How Do You Move a Data Center?
How Do You Move a Data Center?
Today, you must be able to share data around the world to geographically dispersed teams. Need proof? Check out this interview with Mark Weiner, CEO of Reduxio.
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It was great speaking with Mark Weiner, CEO of Reduxio to understand the company’s vision for the storage industry in the age of exponential data and storage growth.
Q: What problem did Reduxio set out to solve?
A: Storage is growing and changing rapidly today. There are many fundamental causes, which include:
- The widespread adoption of big data and analytics
- The growing adoption of artificial intelligence and machine learning
- A massive increase in the use of video and photography with the widespread global adoption of Instagram, Snapchat, Facebook, and YouTube
- Regulatory and compliance issues regarding preserving data
- The collection of all forms of data that no one wants to erase
- Dark data
To keep pace with data’s growth, look at the requirements that are a function of the shift in technology. Data is being consolidated into fewer and fewer data centers but at the same time, the need to access and transport data across sites keeps increasing to support the multitude of use cases in global enterprises. Rapid innovations in technology driven by new companies have made it difficult for incumbents to keep up with their legacy architectures and with the burden of large install bases.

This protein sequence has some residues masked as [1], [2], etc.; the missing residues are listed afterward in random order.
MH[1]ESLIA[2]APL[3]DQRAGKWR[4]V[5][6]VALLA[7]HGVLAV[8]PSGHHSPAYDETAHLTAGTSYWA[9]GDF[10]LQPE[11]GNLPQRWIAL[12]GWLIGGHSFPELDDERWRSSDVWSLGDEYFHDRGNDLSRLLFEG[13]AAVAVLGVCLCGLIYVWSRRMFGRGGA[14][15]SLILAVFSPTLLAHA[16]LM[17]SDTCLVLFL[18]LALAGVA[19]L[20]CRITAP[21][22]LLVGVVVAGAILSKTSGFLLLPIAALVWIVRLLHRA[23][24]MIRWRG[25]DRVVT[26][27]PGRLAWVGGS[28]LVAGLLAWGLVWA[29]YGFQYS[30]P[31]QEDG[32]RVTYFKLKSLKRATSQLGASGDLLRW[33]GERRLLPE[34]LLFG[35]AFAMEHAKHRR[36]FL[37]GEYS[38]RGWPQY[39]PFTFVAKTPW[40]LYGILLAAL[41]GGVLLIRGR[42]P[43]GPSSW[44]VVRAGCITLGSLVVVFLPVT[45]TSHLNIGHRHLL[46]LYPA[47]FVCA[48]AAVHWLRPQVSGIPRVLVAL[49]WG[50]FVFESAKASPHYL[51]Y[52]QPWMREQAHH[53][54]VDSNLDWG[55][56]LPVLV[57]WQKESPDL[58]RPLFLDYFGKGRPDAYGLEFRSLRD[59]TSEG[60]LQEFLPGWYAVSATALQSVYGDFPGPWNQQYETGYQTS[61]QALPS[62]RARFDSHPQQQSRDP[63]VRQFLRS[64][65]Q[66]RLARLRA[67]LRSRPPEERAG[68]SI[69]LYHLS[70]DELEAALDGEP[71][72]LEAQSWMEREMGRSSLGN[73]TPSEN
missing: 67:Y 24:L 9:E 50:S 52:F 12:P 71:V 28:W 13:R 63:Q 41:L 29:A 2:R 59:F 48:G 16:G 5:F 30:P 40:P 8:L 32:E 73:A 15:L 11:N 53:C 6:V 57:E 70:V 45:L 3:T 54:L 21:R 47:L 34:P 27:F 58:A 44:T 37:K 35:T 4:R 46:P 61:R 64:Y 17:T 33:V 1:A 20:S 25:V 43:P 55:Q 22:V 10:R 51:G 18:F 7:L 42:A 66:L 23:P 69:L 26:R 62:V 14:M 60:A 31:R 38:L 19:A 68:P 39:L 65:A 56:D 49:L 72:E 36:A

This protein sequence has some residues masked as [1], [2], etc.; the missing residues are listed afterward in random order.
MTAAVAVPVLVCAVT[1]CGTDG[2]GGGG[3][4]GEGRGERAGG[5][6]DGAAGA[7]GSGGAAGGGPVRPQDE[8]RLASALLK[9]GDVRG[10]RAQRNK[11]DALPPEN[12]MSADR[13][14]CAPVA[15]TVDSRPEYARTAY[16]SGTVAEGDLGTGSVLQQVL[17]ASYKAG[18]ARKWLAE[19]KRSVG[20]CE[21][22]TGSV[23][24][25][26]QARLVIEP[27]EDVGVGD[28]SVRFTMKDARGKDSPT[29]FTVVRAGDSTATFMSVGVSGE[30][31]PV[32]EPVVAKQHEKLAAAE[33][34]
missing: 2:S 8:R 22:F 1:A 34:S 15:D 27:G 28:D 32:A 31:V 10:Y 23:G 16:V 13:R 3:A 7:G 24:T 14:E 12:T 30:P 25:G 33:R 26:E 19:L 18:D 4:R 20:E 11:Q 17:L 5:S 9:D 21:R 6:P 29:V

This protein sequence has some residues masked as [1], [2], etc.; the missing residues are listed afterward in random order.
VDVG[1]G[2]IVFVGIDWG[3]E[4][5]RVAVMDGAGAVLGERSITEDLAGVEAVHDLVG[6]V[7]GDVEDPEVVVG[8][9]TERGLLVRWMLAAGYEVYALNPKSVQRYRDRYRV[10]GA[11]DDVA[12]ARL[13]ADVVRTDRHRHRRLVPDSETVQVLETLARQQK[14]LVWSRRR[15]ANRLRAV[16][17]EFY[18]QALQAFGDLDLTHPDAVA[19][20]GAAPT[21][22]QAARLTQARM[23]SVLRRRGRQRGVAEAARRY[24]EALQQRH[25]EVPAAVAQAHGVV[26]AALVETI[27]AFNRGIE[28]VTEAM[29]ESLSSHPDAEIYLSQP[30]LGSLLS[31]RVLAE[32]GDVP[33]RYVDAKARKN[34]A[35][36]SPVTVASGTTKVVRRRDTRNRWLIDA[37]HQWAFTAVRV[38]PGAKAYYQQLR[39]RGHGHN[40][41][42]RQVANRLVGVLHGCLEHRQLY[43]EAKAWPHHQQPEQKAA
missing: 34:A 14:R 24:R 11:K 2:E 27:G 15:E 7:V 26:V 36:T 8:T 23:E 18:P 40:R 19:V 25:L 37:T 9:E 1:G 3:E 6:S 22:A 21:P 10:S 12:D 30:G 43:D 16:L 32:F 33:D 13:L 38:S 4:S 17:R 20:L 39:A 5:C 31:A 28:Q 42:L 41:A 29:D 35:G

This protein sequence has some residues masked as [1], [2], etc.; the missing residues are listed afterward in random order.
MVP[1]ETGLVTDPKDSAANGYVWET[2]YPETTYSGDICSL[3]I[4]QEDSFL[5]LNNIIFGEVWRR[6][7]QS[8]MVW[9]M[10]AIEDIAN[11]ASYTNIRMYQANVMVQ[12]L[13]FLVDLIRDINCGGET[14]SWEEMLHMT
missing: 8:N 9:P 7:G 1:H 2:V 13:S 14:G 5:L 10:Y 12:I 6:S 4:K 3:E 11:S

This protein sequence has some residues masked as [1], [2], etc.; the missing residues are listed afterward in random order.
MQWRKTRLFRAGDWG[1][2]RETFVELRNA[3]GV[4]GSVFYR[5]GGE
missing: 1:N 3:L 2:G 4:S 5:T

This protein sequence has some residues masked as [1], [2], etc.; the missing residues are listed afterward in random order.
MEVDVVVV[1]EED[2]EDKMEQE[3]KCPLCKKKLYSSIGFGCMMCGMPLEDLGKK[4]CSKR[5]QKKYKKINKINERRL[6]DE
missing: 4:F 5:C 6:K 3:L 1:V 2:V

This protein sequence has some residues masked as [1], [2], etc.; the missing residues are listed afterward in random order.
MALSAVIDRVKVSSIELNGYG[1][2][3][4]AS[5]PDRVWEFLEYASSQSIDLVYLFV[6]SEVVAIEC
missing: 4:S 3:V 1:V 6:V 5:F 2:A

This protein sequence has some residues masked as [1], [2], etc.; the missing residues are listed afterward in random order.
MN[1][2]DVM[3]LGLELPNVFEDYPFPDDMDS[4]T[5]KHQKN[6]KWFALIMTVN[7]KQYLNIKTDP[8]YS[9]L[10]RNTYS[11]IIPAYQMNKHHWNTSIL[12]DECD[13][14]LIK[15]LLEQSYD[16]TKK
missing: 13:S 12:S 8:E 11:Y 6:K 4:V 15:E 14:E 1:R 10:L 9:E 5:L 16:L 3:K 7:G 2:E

Our experience taught us that bolt-on applications on legacy architectures did not address customer needs for global access and mobility of data. We envisioned a platform that would virtualize data-separating physical storage, where data is stored from the logical representation of data. This would allow datasets to be “moved” instantaneously between sites since access to data is enabled instantaneously. We focus on providing an excellent user experience (UX) by deeply understanding and then validating with users the fundamental challenges of moving data between sites, data centers, and public cloud infrastructure.
As a new provider, we know we must be flawless. We provide a UX/UI/CX that makes it easier for customers to deploy our platform and simplify their user workflows around the innovative capabilities. We began with UX from the very onset of the product design process and hired talent from a broad range of backgrounds, including the gaming industry, to create a UI and UX that is intuitive and requires no user training.
Q: What are the most important issues in developing a storage strategy?
A: All of the new technology and activity in the world is creating more data. When starting to develop a storage strategy, you need to consider data and users. Work with application owners and design teams to determine if data pools can be consolidated, decide what needs to be to be kept on-premise, and determine if using public cloud resources is appropriate for some use cases. Think about how you will share data around the world with geographically dispersed teams for application development and testing. There should also be a focus on sustainability when selecting technologies; data centers currently account for nearly 3% of all U.S. energy use.
Q: How does your technology solve the problem of moving data centers?